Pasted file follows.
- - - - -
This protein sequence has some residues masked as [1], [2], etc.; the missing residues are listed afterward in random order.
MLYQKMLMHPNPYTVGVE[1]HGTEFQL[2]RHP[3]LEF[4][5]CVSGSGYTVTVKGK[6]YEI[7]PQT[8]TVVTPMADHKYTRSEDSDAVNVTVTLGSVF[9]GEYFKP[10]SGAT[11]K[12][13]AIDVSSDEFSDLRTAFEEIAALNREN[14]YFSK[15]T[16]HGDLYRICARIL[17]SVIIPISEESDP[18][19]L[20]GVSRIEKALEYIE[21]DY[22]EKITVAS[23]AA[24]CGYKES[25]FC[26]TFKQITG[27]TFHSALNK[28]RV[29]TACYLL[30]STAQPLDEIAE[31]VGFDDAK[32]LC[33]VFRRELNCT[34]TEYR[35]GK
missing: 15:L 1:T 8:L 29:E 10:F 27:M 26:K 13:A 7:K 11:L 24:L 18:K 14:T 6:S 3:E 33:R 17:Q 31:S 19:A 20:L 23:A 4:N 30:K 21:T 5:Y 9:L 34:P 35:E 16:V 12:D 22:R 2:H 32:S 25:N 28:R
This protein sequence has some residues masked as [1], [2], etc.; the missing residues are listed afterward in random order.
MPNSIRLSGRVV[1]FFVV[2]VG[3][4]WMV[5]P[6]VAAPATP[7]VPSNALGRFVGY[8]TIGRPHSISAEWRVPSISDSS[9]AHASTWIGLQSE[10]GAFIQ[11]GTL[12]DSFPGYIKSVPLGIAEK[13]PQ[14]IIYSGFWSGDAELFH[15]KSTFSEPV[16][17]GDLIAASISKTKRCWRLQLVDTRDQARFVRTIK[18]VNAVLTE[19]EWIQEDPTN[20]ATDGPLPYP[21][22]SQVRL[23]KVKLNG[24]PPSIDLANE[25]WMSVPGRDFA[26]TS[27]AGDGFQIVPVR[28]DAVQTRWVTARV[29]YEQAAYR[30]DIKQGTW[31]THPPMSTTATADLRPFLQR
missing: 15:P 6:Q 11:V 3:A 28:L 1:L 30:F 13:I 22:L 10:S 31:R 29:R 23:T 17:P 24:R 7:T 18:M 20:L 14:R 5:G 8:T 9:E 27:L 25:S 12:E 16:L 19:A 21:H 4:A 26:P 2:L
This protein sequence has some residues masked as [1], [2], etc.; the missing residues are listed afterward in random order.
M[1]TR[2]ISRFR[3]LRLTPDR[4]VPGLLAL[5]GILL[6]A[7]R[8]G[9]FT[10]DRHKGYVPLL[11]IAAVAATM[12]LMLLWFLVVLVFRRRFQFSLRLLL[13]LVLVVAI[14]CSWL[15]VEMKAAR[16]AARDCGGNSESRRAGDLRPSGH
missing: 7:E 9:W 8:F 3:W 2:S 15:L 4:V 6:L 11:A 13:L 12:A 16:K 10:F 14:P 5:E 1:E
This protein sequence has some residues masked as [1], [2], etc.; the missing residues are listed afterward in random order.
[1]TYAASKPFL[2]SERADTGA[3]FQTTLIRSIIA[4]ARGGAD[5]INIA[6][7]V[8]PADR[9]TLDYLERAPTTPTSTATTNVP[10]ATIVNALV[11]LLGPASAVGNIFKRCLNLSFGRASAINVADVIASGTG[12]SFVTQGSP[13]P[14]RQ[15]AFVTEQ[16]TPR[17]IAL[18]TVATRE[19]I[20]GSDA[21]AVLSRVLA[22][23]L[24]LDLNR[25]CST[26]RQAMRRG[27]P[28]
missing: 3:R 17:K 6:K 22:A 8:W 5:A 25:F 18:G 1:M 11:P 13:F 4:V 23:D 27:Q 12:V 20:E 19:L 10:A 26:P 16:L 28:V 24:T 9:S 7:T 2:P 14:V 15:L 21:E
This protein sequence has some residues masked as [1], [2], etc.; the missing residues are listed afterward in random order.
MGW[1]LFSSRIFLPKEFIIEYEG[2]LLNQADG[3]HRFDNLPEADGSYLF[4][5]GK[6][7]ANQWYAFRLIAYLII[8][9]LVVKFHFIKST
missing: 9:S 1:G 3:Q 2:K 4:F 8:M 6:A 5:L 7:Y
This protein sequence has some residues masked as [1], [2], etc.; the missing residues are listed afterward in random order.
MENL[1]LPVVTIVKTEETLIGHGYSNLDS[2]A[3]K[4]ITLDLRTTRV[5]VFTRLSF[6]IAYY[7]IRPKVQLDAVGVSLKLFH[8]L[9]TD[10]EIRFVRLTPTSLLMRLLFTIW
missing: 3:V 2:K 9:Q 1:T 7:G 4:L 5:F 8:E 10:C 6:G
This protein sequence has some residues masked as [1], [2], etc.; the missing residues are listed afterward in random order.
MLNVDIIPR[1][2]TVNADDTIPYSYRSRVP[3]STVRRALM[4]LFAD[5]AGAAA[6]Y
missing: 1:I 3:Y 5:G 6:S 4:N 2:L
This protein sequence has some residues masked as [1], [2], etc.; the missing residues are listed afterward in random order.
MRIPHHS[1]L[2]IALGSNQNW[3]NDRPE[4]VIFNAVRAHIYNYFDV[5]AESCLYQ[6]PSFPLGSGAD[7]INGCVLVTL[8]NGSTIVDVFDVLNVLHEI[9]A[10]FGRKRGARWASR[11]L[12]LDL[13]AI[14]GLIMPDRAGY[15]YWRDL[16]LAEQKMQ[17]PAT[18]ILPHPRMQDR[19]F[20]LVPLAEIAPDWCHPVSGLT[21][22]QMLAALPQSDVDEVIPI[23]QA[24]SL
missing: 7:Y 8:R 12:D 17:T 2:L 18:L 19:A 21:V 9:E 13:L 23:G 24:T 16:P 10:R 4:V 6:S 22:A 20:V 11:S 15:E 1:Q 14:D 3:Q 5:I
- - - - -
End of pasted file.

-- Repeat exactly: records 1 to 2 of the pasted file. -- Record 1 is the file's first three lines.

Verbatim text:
This protein sequence has some residues masked as [1], [2], etc.; the missing residues are listed afterward in random order.
MLYQKMLMHPNPYTVGVE[1]HGTEFQL[2]RHP[3]LEF[4][5]CVSGSGYTVTVKGK[6]YEI[7]PQT[8]TVVTPMADHKYTRSEDSDAVNVTVTLGSVF[9]GEYFKP[10]SGAT[11]K[12][13]AIDVSSDEFSDLRTAFEEIAALNREN[14]YFSK[15]T[16]HGDLYRICARIL[17]SVIIPISEESDP[18][19]L[20]GVSRIEKALEYIE[21]DY[22]EKITVAS[23]AA[24]CGYKES[25]FC[26]TFKQITG[27]TFHSALNK[28]RV[29]TACYLL[30]STAQPLDEIAE[31]VGFDDAK[32]LC[33]VFRRELNCT[34]TEYR[35]GK
missing: 15:L 1:T 8:L 29:E 10:F 27:M 26:K 13:A 7:K 11:L 24:L 18:K 14:T 6:S 3:E 33:R 17:Q 31:S 19:A 20:L 23:A 4:N 30:K 21:T 5:Y 9:L 34:P 35:E 16:V 12:D 22:R 2:H 32:S 25:N 28:R
This protein sequence has some residues masked as [1], [2], etc.; the missing residues are listed afterward in random order.
MPNSIRLSGRVV[1]FFVV[2]VG[3][4]WMV[5]P[6]VAAPATP[7]VPSNALGRFVGY[8]TIGRPHSISAEWRVPSISDSS[9]AHASTWIGLQSE[10]GAFIQ[11]GTL[12]DSFPGYIKSVPLGIAEK[13]PQ[14]IIYSGFWSGDAELFH[15]KSTFSEPV[16][17]GDLIAASISKTKRCWRLQLVDTRDQARFVRTIK[18]VNAVLTE[19]EWIQEDPTN[20]ATDGPLPYP[21][22]SQVRL[23]KVKLNG[24]PPSIDLANE[25]WMSVPGRDFA[26]TS[27]AGDGFQIVPVR[28]DAVQTRWVTARV[29]YEQAAYR[30]DIKQGTW[31]THPPMSTTATADLRPFLQR
missing: 15:P 6:Q 11:V 3:A 28:L 1:L 30:F 13:I 22:L 10:S 31:R 29:R 23:T 17:P 24:R 7:T 18:M 20:L 14:R 5:G 8:T 9:E 27:L 25:S 12:E 16:L 19:A 21:H 4:A 26:P 2:L